|University 1–3 yr||72 (53)||351 (49)||18 (50)||21 (45)|
|University >3 yr||38 (28)||243 (34)||15 (42)||11 (23)|
|First child||9 (7)||167 (23)||8 (22)||12 (26)|
|2–3rd child||113 (82)||418 (58)||20 (56)||31 (66)|
|4th child or more||15 (11)||134 (19)||8 (22)||4 (9)|
|Question: How did you experience your midwife who was present during the birth? I think she was:||Sweden N = 120 No. (%)||Denmark N = 719 No. (%)||Norway N = 36 No. (%)||Iceland N = 47 No. (%)|
|Fully agree||102 (92)||643 (93)||31 (97%)||46 (98)|
|Do not fully agree||8 (8)||50 (7)||1 (3%)||1 (2)|
|Fully agree||95 (89)||641 (93)||30 (94)||42 (89)|
|Do not fully agree||12 (11)||51 (7)||2 (6)||5 (11)|
|Fully agree||101 (92)||630 (91)||29 (91)||41 (89)|
|Do not fully agree||9 (8)||60 (9)||3 (9)||5 (11)|
|Fully agree||100 (91)||644 (93)||32 (89)||46 (98)|
|Do not fully agree||10 (9)||48 (7)||4 (11)||1 (2)|
|Fully agree||96 (87)||639 (92)||32 (100)||45 (96)|
|Do not fully agree||14 (13)||56 (8)||0||2 (4)|
|Fully agree||99 (90)||658 (94)||32 (100)||46 (98)|
|Do not fully agree||11 (10)||40 (6)||0||1 (2)|
|Fully agree||100 (91)||632 (91)||32 (100)||43 (93)|
|Do not fully agree||10 (11)||62 (9)||0||3 (7)|
|Attentive to my needs|
|Fully agree||97 (88)||632 (90)||32 (100)||43 (91)|
|Do not fully agree||13 (12)||68 (10)||0||4 (9)|
|Attentive to partners' needs|
|Fully agree||88 (81)||563 (82)||27 (84)||36 (78)|
|Do not fully agree||21 (19)||127 (18)||5 (16)||10 (22)|
Altogether, 603 women had written down their birth stories in response to the open question. A total of 355 (59%) of the birth stories included statements about the midwife. The greatest number of responses was from Denmark (n = 293), and then, in descending order, Sweden (n = 58), Iceland (n = 16), and Norway (n = 16). The extent of the birth stories varied from a few words to detailed descriptions from onset of labor until some hours after the birth. The content analysis resulted in one general theme: The competence and presence of the midwife create a safe haven, strengthened by the woman–midwife relationship created during the pregnancy. The theme illustrates the interpreted meaning of the women's experience of the midwife as being physically, emotionally, and mentally present to the fullest extent. This gesture strengthened the women's feelings of safety and comfort and allowed them to give birth on their own terms following their own rhythm. Knowing the midwife was an important part of feeling safe, as the mother didn't have to explain or express her feelings and wishes. Some women who did not know their midwife mentioned it as something they missed, whereas others said it did not matter, as the midwife easily created a good relationship with the parents. Three categories: midwife's safe hand; midwife's caring approach, and midwife's peaceful presence, with subcategories, were identified and are presented integrated with the results from the statistical analysis concerning midwives’ competence (Table 3).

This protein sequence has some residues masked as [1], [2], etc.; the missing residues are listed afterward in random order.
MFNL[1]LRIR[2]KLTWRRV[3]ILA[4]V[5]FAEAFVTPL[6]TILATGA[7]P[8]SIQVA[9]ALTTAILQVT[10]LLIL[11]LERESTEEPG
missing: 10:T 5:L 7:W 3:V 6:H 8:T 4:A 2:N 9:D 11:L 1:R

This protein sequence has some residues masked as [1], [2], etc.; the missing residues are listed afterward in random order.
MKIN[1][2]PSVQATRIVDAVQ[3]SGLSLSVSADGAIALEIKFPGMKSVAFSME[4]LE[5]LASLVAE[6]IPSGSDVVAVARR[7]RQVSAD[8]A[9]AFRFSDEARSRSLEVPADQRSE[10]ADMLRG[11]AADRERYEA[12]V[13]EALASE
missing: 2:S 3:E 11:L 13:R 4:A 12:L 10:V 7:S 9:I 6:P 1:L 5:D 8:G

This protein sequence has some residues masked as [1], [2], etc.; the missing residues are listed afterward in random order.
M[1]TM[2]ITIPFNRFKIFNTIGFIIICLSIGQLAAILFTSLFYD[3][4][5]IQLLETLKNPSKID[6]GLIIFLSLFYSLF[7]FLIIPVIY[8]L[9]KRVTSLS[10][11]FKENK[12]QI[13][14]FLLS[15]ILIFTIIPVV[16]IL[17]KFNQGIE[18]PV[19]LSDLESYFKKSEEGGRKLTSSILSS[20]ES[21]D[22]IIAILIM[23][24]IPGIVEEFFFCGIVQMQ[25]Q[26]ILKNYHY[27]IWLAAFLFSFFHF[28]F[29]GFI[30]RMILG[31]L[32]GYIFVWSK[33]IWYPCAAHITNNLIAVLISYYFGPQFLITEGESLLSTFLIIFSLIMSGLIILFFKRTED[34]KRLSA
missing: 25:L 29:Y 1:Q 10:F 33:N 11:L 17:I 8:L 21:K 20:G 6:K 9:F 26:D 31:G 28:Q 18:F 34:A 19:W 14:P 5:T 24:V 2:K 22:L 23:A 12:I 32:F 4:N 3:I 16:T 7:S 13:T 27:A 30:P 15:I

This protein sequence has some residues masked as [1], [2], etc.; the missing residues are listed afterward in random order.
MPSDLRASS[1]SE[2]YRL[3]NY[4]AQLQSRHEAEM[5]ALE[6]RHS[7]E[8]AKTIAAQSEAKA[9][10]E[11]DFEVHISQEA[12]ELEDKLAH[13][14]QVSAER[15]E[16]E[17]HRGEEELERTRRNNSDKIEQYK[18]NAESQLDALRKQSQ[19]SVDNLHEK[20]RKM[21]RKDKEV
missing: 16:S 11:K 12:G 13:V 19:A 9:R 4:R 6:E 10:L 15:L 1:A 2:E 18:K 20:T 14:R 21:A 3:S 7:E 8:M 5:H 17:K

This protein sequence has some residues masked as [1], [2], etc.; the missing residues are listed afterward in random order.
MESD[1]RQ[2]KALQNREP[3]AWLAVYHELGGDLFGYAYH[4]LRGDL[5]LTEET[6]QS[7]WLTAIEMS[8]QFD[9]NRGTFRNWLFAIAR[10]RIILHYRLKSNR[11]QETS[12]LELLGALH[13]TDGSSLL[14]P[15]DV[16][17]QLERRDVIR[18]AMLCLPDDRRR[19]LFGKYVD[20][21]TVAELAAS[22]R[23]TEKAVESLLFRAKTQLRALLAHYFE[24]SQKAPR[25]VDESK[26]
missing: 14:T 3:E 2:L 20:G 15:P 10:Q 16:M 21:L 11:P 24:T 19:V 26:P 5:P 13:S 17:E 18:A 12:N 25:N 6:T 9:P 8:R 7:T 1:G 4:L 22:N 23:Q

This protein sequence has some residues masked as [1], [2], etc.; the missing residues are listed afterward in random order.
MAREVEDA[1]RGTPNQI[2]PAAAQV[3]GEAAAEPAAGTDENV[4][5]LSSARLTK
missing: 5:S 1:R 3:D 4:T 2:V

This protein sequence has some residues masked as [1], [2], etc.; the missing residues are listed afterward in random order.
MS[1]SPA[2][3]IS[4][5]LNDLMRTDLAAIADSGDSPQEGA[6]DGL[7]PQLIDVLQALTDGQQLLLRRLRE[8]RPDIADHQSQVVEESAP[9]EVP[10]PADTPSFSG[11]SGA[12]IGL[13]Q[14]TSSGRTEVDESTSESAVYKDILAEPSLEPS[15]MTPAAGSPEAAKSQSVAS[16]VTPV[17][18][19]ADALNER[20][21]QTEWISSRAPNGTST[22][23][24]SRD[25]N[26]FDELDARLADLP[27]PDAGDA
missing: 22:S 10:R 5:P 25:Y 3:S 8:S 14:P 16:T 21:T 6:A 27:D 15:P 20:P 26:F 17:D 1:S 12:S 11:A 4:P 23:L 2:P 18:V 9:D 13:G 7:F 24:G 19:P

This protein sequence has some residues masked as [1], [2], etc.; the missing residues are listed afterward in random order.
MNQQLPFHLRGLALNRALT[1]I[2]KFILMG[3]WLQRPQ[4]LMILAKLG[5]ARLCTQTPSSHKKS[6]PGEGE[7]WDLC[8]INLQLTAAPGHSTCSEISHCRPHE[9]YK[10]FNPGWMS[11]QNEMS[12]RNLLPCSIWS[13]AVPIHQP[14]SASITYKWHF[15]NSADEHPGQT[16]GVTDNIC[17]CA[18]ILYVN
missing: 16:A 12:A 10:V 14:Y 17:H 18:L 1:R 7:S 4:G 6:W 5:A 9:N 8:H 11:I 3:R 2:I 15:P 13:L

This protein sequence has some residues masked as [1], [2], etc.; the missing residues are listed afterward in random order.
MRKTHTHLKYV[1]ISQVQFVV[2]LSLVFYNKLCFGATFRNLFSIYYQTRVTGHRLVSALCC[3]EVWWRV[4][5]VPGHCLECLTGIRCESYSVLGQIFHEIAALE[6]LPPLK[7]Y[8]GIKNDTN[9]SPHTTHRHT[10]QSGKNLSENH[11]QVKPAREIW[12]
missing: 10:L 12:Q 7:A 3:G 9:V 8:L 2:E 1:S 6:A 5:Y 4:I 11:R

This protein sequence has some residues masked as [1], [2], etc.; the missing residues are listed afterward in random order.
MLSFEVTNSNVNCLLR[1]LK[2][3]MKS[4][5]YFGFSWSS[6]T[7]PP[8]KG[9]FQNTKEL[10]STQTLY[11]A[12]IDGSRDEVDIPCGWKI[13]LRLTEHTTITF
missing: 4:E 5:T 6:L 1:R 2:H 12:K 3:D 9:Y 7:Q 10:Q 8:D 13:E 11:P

|Overall theme. The competence and presence of the midwife creates a safe haven strengthened by the woman-midwife relationship created during the pregnancy.|
|Midwife's safe hand/medical and technical skills and confidence||Midwife's caring approach/supportive, encouraging, and emotionally skilled||Midwife's peaceful presence/calm, worshipful, attentive to my needs|
|Having control over the course||Provide support/encourage||Showing respect by staying in the background|
|Having sense of when and how action is needed||Guidance||Create peace and security|
Midwife's Safe Hand
The women reported that the midwife had an overview of the birth process and was able to grasp the situation, which made them feel safe. The results correspond well with assessments of medical skills where overall 95 percent of the respondents completely agreed that the midwife was medically skilled (range 93–98%), 91 percent fully agreed that she was technically skilled (range 89–94%), and 93 percent (range 91–100%) fully agreed that the midwife was confident.
Having Control Over the Course
This subcategory described midwives’ way of having a watching eye over the process, by checking the wellbeing of mother and child and that the birth was proceeding normally. She examined the newborn baby, checked that everything was fine, and if necessary supported the baby and the mother after birth.
She (midwife) listened to the fetal heart sounds and they were just fine. She said that I was completely dilated, something I had not realized (Norway).
The midwife picked up my daughter from the water and observed that she was pale (Denmark).
Having a Sense of When and How Action is Needed
The women often described the midwife as nonactive, but when needed, she was more active. She could recommend acupuncture or a bath when time was right for that. When the woman felt like she was losing control, a the midwife took a more assertive role. Some of the women were advised to go to the hospital because of slow progress of labor or having a retained placenta, and then the midwife ensured a safe transfer.
The delivery itself was a good experience but our daughter had to be suctioned, given oxygen, and stimulated (Denmark).
We felt really well taken care of (Norway).
Midwife's Caring Approach